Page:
As Martha tells Bud, hating whites for being white makes him no different from the men who whipped his Daddy. Does hating men for being men make us any better than the men who took advantage of us for being women? Does it make us feel any better for hating them? Women's Liberation certainly deserves some credit for establishing equal rights for women, but did it end the distrust we have for men? Listen, no Civil Rights movement, no Women's Lib, no Sexual Revolution, or any other political or social cause is going to change what we see with our eyes. If we insist on seeing only the hurt and abuse and injustices that have been done to women throughout the ages, we will never see an end to hatred.

If there are men in your life that you are disrespecting, simply because they are men, I urge you to "see 'em with your heart." Too many of us have our vision obstructed by past hurts to notice, but the world is full of beautiful, godly men. All you need to do is open your heart and look around!

Saturday, May 2, 2009

A Raisin in the Sun

What happens to a dream deferred?

Does it dry up
like a raisin in the sun?
Or fester like a sore--
And then run?
Does it stink like rotten meat?
Or crust and sugar over--
like a syrupy sweet?

Maybe it just sags
like a heavy load.

Or does it explode?

--Langston Hughes

Our film of the month takes its name from a line in the preceding poem. A Raisin in the Sun is Lorraine Hansberry's classic play about a family struggling to find their dreams and identity in 1950's America.

Year: 2008 (Not Rated)
Directed by Kenny Leon, based on the play by Lorraine Hansberry.
Starring Phylicia Rashad, Sean Combs, Audra McDonald, Sanaa Lathan, and John Stamos.
Setting: Chicago, 1950's.

Content warning: There is the mild profanity during a scene when Walter (Sean Combs) is drunk. We also see one scene where Beneatha (Sanaa Lathan) takes the Lord's name in vain repeatedly, however she receives a strong rebuke by her mother (Phylicia Rashad). This film has a happy ending.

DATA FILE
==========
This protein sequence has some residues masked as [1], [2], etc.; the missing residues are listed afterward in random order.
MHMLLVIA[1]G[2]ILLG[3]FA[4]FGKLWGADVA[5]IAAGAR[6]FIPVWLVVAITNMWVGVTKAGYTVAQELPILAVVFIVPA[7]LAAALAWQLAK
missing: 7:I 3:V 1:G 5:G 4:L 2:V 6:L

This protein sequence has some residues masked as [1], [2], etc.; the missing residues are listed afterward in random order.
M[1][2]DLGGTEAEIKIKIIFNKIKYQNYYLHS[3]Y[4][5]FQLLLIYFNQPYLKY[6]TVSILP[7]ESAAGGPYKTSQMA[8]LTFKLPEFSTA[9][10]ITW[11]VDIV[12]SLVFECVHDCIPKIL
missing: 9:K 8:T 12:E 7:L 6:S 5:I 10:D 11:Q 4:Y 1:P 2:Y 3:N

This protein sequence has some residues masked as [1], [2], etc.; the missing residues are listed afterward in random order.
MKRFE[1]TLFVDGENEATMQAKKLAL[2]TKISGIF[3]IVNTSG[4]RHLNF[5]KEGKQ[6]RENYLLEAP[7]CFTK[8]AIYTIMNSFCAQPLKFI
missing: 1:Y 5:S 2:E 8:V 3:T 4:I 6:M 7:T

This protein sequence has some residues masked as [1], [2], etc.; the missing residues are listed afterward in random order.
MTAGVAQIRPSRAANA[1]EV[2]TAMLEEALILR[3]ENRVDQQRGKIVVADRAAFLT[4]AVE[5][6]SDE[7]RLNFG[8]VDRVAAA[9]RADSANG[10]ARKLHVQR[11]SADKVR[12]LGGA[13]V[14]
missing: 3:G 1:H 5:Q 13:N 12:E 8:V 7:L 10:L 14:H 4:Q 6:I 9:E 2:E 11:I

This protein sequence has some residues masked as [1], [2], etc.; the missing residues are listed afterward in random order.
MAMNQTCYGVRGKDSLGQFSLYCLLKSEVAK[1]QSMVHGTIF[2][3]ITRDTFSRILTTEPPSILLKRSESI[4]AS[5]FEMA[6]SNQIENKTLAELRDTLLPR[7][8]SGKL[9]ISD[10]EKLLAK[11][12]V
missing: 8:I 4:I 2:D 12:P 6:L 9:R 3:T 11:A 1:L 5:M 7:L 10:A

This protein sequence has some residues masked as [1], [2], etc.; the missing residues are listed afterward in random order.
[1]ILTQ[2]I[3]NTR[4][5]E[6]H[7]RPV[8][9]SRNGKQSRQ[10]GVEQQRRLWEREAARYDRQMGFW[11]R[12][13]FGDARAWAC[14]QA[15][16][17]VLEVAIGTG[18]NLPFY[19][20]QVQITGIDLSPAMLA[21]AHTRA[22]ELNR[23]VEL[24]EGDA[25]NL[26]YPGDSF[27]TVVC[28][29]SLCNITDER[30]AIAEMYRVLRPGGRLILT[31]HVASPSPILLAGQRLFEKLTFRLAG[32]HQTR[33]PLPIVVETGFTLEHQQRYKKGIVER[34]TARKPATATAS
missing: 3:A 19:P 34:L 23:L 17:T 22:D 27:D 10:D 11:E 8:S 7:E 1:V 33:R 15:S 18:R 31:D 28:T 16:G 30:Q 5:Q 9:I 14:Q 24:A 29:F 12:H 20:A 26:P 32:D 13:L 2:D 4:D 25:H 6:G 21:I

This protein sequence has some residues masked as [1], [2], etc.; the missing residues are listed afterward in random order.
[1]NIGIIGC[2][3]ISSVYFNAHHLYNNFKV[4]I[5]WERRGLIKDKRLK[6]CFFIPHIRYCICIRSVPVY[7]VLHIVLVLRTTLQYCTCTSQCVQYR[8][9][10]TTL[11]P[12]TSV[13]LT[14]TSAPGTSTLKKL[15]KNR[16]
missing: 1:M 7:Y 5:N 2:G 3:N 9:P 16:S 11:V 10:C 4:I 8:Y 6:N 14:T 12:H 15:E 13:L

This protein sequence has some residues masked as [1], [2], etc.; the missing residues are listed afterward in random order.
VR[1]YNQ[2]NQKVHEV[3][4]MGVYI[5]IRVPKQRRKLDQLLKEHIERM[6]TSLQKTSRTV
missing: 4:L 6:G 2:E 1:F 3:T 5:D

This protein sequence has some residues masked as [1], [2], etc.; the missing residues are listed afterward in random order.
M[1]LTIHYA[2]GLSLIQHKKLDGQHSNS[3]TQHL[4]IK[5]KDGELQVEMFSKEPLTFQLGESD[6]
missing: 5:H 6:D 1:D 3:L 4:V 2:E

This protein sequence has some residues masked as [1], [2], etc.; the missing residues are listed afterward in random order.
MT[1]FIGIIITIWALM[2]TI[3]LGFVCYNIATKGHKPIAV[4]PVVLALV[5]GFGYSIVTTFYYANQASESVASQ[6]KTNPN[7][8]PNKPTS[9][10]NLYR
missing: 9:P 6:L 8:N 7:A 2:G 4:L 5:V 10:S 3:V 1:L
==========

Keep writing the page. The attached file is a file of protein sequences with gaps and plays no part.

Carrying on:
1. Respect for Men (even when they screw up). Walter makes a very bad financial decision that nearly robs his entire family of their dreams. When the temptation to withdraw respect for his leadership rears its ugly head, his mother continues to believe in him.

2. The Search for Identity. My favorite character in this story is Beneatha, who is desperately trying to find herself. She searches high and low for meaning, and tries to define her identity through activities (like horseback riding) and African culture. Our true selves will eventually shine through, despite our numerous attempts to become someone we feel is more glamorous or important than who we were born to be.

3. The Lure of Success. What is success? Is it defined by money? Happiness? Love? Freedom? What lengths will we go to achieve it? What happens when our plans are ruined? Are we at peace, knowing that God is in control, or have we given up hope for a brighter tomorrow?

The play was adapted for the screen twice before: 1961, (starring Sidney Poitier and Ruby Dee), 1989 (with Danny Glover and Esther Rolle). Both Sidney Poitier and Ruby Dee were also members of the original Broadway cast.

Click here to go to the official website. The official trailer is below: